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Group bussing homeless to Denver? Some of Nashville's homeless people being put on buses

Posted: 3:28 PM, Nov 15, 2016
Updated: 2016-11-15 22:36:54Z
Group bussing homeless to Denver? Some of Nashville's homeless people being put on buses

NASHVILLE, Tenn. – Denver7 sister station WTVF in Nashville exposed a controversial program that pays for one-way bus tickets for area homeless. Some of those destinations include Denver, which is dealing with an upswing in homeless individuals.

The station discovered many homeless people with long criminal records getting one-way tickets out of Nashville, courtesy of the Nashville Downtown Partnership.

The partnership’s Homeward Bound program has given away more than 900 bus tickets since 2008.

WTVF asked, "Is there any pressure on them to take a bus ticket and leave town?"

"Not that I know of, " said Tom Turner, president and CEO of the Nashville Downtown Partnership.

Among those getting tickets was Harold Silvey who was arrested more than 100 times for things like public intoxication in downtown Nashville.

Despite repeated arrests and being cited for things like "annoying" the public, Silvey was given a one-way ticket to Denver because the partnership believed he had a job there.

WTVF asked, "Is it realistic that someone with 103 arrests, the last one for public intoxication, has a job waiting for him in another city?"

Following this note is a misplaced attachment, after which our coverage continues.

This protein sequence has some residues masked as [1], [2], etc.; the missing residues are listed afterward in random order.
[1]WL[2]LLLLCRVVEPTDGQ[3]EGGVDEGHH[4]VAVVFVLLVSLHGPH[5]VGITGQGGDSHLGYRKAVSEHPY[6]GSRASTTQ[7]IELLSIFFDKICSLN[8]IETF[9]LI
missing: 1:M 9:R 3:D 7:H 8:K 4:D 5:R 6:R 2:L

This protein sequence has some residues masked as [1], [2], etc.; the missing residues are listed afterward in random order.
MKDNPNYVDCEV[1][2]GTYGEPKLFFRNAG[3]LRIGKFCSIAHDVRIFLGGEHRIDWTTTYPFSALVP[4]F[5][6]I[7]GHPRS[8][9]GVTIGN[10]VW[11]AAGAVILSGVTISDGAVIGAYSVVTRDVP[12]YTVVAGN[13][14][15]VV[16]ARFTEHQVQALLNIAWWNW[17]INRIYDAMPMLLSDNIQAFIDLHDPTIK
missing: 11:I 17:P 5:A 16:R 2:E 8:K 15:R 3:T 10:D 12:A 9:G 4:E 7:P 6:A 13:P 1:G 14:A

Turner responded, "It's possible."

Turner went on to say, "We called the phone number that he gave us and take people at their word when they are asking for help."

Silvey was arrested just over a month after arriving in Denver on alcohol charges.

He has been arrested at least six times since.

WTVF asked, "They were getting multiple arrests here. They got multiple arrests there. Are you surprised by that?"

Turner responded, "I think that behavior unless people end up in a stable environment, behavior is going to continue."

The District Attorney's Office said there is no promise to drop charges if someone accepts a bus ticket.

But chronic offenders meet with a social worker after they are arrested who may tell them about the program.

WTVF asked, "Do you think other cities bus their problems to us?"

Turner said, "I wouldn't know. I don't know what other cities do."

Turner says the Partnership employs a full-time social worker who works with the homeless and puts some in permanent housing.

He plans no change for Homeward Bound.

"We are providing assistance to people who asked for it whether they have arrests or not. We think that's right."

Denver has experienced a surge in the homeless population over the last couple of years. Many of those staying in shelters come to Denver with big plans and find they can't make ends meet, Tom Luehrs, the executive director of capital city's Saint Francis Center, said in a 2014 interview.

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